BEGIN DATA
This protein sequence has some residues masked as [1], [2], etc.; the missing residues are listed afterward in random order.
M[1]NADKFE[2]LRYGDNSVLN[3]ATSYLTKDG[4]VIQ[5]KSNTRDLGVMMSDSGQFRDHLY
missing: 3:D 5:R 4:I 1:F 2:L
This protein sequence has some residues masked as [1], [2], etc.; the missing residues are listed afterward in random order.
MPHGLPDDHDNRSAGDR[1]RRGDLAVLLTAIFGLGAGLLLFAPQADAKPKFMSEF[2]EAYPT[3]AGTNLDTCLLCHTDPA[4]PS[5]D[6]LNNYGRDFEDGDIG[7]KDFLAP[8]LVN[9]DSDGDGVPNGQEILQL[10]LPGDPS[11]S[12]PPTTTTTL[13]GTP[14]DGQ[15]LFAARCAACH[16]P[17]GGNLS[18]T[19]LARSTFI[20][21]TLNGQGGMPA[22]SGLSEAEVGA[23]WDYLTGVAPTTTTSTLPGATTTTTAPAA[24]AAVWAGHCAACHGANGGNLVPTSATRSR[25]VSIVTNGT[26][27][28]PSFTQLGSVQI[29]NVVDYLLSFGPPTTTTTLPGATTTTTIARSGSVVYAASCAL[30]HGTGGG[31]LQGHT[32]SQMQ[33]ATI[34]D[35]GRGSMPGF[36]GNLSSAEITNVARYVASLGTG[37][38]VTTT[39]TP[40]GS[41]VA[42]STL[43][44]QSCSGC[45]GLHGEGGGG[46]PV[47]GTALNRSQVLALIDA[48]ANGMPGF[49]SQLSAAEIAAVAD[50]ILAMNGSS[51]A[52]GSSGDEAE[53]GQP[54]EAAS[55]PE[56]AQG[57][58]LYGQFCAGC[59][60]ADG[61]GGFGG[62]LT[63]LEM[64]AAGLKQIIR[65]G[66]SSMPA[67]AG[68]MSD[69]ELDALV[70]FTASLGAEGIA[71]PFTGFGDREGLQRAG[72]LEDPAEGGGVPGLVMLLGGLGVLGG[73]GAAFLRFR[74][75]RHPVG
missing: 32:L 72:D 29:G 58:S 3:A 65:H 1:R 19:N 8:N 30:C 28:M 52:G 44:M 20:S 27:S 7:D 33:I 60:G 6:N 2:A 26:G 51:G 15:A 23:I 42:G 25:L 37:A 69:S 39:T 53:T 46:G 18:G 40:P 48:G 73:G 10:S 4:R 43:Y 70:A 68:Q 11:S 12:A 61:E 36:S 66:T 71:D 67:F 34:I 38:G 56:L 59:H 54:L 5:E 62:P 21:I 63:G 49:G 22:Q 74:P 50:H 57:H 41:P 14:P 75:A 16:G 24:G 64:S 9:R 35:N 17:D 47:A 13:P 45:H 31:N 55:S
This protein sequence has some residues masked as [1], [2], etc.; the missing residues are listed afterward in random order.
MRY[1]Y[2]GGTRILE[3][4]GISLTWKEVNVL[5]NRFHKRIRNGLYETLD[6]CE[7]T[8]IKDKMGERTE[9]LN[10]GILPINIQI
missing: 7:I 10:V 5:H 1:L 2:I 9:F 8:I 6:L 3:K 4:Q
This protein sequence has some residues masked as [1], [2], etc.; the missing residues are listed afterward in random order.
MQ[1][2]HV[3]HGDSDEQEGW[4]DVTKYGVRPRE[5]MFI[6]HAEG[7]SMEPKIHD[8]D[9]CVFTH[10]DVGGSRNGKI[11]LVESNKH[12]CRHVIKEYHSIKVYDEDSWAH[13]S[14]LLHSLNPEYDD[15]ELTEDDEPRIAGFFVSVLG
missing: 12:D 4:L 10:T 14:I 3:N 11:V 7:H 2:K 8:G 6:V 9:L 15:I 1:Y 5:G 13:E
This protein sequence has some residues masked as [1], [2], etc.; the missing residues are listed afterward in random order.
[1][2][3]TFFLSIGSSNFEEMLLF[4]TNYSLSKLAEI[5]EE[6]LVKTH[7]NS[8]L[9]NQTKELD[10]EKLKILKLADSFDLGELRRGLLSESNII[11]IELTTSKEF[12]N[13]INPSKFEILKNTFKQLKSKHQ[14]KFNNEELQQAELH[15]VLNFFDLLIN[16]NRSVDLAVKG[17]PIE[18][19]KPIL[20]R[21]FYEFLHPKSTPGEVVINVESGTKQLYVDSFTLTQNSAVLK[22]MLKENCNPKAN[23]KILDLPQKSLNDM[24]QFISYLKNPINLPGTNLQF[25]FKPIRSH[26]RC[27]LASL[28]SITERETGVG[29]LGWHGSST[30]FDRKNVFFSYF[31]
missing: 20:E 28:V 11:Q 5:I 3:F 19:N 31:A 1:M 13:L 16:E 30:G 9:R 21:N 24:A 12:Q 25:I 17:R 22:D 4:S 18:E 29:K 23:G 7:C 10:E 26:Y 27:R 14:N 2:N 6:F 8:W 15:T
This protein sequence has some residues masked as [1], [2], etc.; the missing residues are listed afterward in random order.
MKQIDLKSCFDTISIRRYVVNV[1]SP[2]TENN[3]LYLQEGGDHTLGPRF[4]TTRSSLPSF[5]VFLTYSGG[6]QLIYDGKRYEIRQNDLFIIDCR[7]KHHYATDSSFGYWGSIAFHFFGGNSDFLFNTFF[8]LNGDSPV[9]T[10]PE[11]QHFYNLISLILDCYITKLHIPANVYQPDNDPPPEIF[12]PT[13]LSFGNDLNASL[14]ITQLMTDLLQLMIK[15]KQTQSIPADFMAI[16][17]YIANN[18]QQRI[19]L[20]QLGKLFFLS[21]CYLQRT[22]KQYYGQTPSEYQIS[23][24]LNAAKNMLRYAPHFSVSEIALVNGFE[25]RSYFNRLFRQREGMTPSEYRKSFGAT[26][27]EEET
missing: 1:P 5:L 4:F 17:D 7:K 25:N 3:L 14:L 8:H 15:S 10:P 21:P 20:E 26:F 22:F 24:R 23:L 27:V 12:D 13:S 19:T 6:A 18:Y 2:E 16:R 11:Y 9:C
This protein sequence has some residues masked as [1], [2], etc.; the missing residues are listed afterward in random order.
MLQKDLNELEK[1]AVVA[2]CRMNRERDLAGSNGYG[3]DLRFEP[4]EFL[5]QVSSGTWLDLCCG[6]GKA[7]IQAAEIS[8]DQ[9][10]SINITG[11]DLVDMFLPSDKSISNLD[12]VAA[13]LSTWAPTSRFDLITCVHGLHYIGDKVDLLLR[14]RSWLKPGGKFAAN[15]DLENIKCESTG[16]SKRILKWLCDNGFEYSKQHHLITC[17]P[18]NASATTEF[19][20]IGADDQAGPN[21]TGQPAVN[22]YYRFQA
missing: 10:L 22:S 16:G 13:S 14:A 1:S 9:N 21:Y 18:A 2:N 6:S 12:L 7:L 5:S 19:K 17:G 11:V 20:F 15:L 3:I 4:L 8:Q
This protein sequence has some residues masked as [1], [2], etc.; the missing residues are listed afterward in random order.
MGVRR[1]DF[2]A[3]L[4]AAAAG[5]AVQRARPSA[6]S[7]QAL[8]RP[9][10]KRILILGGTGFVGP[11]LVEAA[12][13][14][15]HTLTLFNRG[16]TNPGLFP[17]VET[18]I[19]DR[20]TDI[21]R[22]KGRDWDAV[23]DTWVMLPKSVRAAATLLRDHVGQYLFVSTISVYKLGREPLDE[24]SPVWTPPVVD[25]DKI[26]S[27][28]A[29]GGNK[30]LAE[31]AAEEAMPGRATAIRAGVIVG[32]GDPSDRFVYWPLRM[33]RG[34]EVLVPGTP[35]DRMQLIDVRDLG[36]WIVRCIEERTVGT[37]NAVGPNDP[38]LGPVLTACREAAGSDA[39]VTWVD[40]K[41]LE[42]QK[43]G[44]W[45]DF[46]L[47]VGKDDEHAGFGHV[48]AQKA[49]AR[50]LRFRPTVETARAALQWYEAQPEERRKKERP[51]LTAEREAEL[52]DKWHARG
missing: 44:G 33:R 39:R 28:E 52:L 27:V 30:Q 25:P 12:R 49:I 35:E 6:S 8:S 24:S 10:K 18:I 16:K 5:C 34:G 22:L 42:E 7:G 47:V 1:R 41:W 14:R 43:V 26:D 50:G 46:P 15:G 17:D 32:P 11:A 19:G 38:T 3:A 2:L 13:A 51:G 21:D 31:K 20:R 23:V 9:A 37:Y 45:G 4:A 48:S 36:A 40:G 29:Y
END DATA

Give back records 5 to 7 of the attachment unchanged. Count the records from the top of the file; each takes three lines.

This protein sequence has some residues masked as [1], [2], etc.; the missing residues are listed afterward in random order.
[1][2][3]TFFLSIGSSNFEEMLLF[4]TNYSLSKLAEI[5]EE[6]LVKTH[7]NS[8]L[9]NQTKELD[10]EKLKILKLADSFDLGELRRGLLSESNII[11]IELTTSKEF[12]N[13]INPSKFEILKNTFKQLKSKHQ[14]KFNNEELQQAELH[15]VLNFFDLLIN[16]NRSVDLAVKG[17]PIE[18][19]KPIL[20]R[21]FYEFLHPKSTPGEVVINVESGTKQLYVDSFTLTQNSAVLK[22]MLKENCNPKAN[23]KILDLPQKSLNDM[24]QFISYLKNPINLPGTNLQF[25]FKPIRSH[26]RC[27]LASL[28]SITERETGVG[29]LGWHGSST[30]FDRKNVFFSYF[31]
missing: 20:E 28:V 11:Q 5:I 3:F 19:N 31:A 1:M 13:L 16:E 30:G 9:R 21:N 24:A 12:Q 25:I 17:R 22:D 4:S 18:E 29:K 23:G 7:C 10:E 26:Y 27:R 14:N 2:N 6:F 8:W 15:T
This protein sequence has some residues masked as [1], [2], etc.; the missing residues are listed afterward in random order.
MKQIDLKSCFDTISIRRYVVNV[1]SP[2]TENN[3]LYLQEGGDHTLGPRF[4]TTRSSLPSF[5]VFLTYSGG[6]QLIYDGKRYEIRQNDLFIIDCR[7]KHHYATDSSFGYWGSIAFHFFGGNSDFLFNTFF[8]LNGDSPV[9]T[10]PE[11]QHFYNLISLILDCYITKLHIPANVYQPDNDPPPEIF[12]PT[13]LSFGNDLNASL[14]ITQLMTDLLQLMIK[15]KQTQSIPADFMAI[16][17]YIANN[18]QQRI[19]L[20]QLGKLFFLS[21]CYLQRT[22]KQYYGQTPSEYQIS[23][24]LNAAKNMLRYAPHFSVSEIALVNGFE[25]RSYFNRLFRQREGMTPSEYRKSFGAT[26][27]EEET
missing: 1:P 5:L 4:F 17:D 7:K 25:N 3:L 14:L 8:H 15:S 10:P 21:P 20:E 26:F 22:F 24:R 23:L 27:V 12:D 13:S 19:T 6:A 18:Y 2:E 16:R 11:Y 9:C
This protein sequence has some residues masked as [1], [2], etc.; the missing residues are listed afterward in random order.
MLQKDLNELEK[1]AVVA[2]CRMNRERDLAGSNGYG[3]DLRFEP[4]EFL[5]QVSSGTWLDLCCG[6]GKA[7]IQAAEIS[8]DQ[9][10]SINITG[11]DLVDMFLPSDKSISNLD[12]VAA[13]LSTWAPTSRFDLITCVHGLHYIGDKVDLLLR[14]RSWLKPGGKFAAN[15]DLENIKCESTG[16]SKRILKWLCDNGFEYSKQHHLITC[17]P[18]NASATTEF[19][20]IGADDQAGPN[21]TGQPAVN[22]YYRFQA
missing: 10:L 22:S 16:G 13:S 14:A 1:S 9:N 21:Y 18:A 2:N 6:S 12:L 7:L 5:S 19:K 17:G 11:V 20:F 15:L 3:I 4:L 8:Q